• Miguel Gonzalez went 1-for-4 with a strikeout.
    • Brady Shoemaker went 0-for-3 with a walk and two strikeouts.
    • Nick Ciolli wore the collar.
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Jim Margalus
Jim Margalus

Writing about the White Sox for a 16th season, first here, then at South Side Sox, and now here again. Let’s talk curling.

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I’m still awfully skeptical of Brandon Short and his .411 BABIP, but he’s starting to look like he could force his way to AA. I’d love to hear a scouting report on him. Does he have some speed that he’s using to beat out those ground balls and get to first? He’s certainly not using it after that (4 SB, 7 CS, ouch). He’s got 9 HR on the year, how much of that power is real? He’s played a bit in center, can he cut it there or is he strictly a corner guy?


I hate to keep nit picking on the sale thing especially in the midst of a huge winning streak and what not, but what are the chances he gets quality innings using all three of his pitches as a situational lefty downt he stretch for this team… just seems like a bad idea in my opinion.
People think our rotation is log jammed with the current 5 and Hudson likely taking garcia’s spot next year but having enough starting pitching is never a problem and I just think sale’s development will be held back by this move.


Catchy headline I likes. Viciedo hit the ball with authority 3 of his 4 at bats, and he would have a single and extra base hit had that center fielder not made a great run and catch near the wall. Regardless, he does look ready, and this is a good promotion. My recommendation is have Teahen rotate with Viciedo at 3rd and move Vizquel to 2nd base. Send Gordon to the minors to recover because the big leagues is not a place for a young player going through these struggles. He needs to regain his confidence. He is totally lost at the plate. Vizquels lefty bat is too hot right now to put on the bench. When does Teahen return? after all star break?


I don’t think Gordon goes down. I’ve at least seen some improvement lately from him. He seems to be cutting down his swing and staying on the ball. Demoting him is an absolute last resort for this team. I don’t think a demotion does anything but hurt his confidence. Teahen was a waste. If you’re trying to build a championship team, why are you adding a piece from a perennial loser. Heck, he’s not even a guy who hit well against the other AL Central teams. At least they didn’t give up much for him.


You might be right about sending Beckham down. He’s still not making contact enough and having some ugly appearances. But I’d like to see Viciedo start these next two games against Hanson and Hudson to see how he handles some tough righties, to make sure he’s not going to be just as big of a liability as Beckham has been. If he can manage to not embarrass himself against those two, I’d probably want to see Beckham head to Charlotte to get his head back on straight.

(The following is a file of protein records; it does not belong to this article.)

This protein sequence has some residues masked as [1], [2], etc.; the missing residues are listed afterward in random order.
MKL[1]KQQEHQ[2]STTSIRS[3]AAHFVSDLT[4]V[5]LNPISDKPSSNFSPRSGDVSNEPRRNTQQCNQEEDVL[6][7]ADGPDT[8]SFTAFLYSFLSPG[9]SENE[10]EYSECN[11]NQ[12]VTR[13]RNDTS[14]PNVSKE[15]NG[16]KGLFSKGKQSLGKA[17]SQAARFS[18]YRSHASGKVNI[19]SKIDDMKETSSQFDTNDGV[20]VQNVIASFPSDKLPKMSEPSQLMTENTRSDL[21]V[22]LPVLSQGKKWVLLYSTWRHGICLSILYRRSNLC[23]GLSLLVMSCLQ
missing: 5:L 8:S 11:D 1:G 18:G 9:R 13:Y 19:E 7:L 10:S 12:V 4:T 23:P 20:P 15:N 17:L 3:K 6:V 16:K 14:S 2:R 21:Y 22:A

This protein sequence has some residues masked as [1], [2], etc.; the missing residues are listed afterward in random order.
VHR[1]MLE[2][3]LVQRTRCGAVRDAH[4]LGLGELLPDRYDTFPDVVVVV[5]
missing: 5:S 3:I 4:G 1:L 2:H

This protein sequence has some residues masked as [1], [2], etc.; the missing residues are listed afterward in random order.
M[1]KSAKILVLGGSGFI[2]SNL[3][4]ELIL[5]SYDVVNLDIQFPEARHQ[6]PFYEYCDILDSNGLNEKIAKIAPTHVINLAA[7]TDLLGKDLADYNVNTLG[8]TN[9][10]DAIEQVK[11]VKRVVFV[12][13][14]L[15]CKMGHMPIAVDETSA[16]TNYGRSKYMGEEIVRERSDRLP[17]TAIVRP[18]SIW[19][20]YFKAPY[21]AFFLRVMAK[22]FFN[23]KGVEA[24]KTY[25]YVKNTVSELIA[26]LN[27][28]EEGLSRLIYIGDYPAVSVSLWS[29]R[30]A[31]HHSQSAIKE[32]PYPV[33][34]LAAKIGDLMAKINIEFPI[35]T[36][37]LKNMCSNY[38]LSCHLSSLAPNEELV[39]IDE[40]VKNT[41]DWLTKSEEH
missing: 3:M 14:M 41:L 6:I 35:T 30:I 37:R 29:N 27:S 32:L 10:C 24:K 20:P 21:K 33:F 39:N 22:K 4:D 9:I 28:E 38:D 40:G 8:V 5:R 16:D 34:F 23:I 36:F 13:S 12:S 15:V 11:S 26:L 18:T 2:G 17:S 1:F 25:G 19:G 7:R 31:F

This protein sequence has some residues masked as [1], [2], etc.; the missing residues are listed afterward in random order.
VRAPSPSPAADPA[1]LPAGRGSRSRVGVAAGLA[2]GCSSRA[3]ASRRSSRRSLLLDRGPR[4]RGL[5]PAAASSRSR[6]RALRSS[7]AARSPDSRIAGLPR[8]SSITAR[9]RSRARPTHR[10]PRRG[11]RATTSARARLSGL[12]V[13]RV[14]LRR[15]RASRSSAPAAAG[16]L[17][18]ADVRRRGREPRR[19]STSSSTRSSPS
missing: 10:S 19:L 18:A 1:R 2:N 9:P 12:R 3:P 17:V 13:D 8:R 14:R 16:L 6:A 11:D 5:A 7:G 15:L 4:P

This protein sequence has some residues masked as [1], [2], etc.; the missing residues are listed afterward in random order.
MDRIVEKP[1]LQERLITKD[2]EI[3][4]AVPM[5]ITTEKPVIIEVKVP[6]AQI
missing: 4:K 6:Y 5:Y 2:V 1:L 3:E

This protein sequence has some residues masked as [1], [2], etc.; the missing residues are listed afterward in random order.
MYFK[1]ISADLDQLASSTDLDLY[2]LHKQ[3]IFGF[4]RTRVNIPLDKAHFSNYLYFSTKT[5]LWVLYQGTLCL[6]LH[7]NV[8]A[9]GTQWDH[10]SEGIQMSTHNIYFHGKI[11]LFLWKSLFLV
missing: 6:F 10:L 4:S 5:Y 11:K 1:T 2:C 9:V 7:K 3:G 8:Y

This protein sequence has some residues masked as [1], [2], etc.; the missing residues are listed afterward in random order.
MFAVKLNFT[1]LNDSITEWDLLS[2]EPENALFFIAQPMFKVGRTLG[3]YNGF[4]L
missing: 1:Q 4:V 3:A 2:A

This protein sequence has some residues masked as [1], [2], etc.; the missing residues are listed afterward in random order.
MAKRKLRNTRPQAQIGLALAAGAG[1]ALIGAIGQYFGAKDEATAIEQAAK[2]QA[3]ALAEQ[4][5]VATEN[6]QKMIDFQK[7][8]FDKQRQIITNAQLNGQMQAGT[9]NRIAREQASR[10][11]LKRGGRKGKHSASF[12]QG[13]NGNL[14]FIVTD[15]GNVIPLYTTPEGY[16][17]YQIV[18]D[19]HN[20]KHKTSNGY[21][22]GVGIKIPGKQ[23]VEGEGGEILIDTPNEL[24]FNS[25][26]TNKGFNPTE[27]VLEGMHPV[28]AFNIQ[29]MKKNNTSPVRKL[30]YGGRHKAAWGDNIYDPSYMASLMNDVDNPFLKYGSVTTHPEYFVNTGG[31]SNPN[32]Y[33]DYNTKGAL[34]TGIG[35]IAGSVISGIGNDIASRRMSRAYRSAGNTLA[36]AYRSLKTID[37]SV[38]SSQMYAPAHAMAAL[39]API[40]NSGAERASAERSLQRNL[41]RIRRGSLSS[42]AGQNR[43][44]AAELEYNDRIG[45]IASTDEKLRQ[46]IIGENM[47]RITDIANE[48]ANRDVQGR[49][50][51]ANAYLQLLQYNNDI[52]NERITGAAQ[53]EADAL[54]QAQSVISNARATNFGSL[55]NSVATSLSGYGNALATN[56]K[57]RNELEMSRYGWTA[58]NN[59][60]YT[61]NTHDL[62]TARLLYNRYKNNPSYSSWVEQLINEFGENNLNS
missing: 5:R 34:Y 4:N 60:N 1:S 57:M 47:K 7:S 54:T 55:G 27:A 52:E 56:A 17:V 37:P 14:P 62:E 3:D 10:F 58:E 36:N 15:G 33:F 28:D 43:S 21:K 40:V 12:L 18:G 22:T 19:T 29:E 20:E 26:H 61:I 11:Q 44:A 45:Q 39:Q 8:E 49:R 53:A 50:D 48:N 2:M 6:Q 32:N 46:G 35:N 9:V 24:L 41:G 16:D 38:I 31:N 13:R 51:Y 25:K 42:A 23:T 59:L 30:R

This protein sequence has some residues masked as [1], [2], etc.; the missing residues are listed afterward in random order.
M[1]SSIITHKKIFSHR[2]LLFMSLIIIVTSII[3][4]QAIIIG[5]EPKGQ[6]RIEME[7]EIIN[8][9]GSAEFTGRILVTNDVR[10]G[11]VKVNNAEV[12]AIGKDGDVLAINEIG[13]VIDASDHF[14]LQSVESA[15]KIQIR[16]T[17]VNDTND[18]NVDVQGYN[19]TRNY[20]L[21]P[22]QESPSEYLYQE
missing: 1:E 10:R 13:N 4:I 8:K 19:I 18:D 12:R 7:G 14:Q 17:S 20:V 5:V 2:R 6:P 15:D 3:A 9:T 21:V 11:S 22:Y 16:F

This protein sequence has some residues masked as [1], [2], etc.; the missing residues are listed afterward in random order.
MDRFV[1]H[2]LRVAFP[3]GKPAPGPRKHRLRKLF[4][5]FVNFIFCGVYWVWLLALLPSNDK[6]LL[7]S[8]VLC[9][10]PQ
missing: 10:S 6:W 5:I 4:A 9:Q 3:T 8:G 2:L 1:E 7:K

And on Sale…
Don’t you have to like a guy who takes slot money because he wants a chance to pitch in the bigs this year rather than string out contract talks just to get that extra money. Without much other evidence, he seems like a competitor. Can’t hate it.


or he wants his clock started right away so he gets to free agency and the big money faster… its all relative


Well if nothing else, at least he’s confident then.


Doesn’t need to be “or”…more likely “and”.


Very true


I don’t think you send Beckham down either. But if you have a situation where he must start earning at-bats, that works for me. He hasn’t earned staying in the line-up the way Ozzie has him in there with the former Nix and Lillibridge the next best options besides the ubiquitous Vizquel. This is another of many reasons why the roster construction of this team totally sucked starting the season and now has to be fixed on the fly.
Sox have to decide if they want to be buyers and pick up either a 3B, 2B or RF. Berkman? The 2nd on the D-backs? Who makes sense for the Sox and what’s it gonna cost? The advantage they have if that everyone wants pitching at the deadline and we don’t seem to need that, though a second lefty behind Thornton would be great. Thinking Sale could be that guy seems optimistic, though the kid only has to get one guy out each game.


Berkman’s contract is too big. Probably can’t get Kelly Johnson (or other guys with team control left, e.g. Edwin Encarnacion) without giving up too much for someone who would presumably be a rental.
Someone like Iwamura who is a basically a free stopgap would work, but isn’t going to change the complexion of your team much.
They might be able to get a decent bat for Putz. Someone like Jonny Gomes or Brad Hawpe, I guess. I wonder how willing the Sox are to give up on the DHydra, though.


Even a guy like Luke Scott would be an upgrade. He’s on a one-year deal with the O’s. Shouldn’t take much to pry him loose.
I would even consider dealing Buerhle if we get something useful in return, i.e. a three-way for an Adrian Gonzalez type player. Doubt that Buerhle would get us much or that many teams would want his contract. The truth is Buerhle’s been a second tier pitcher for the past few years.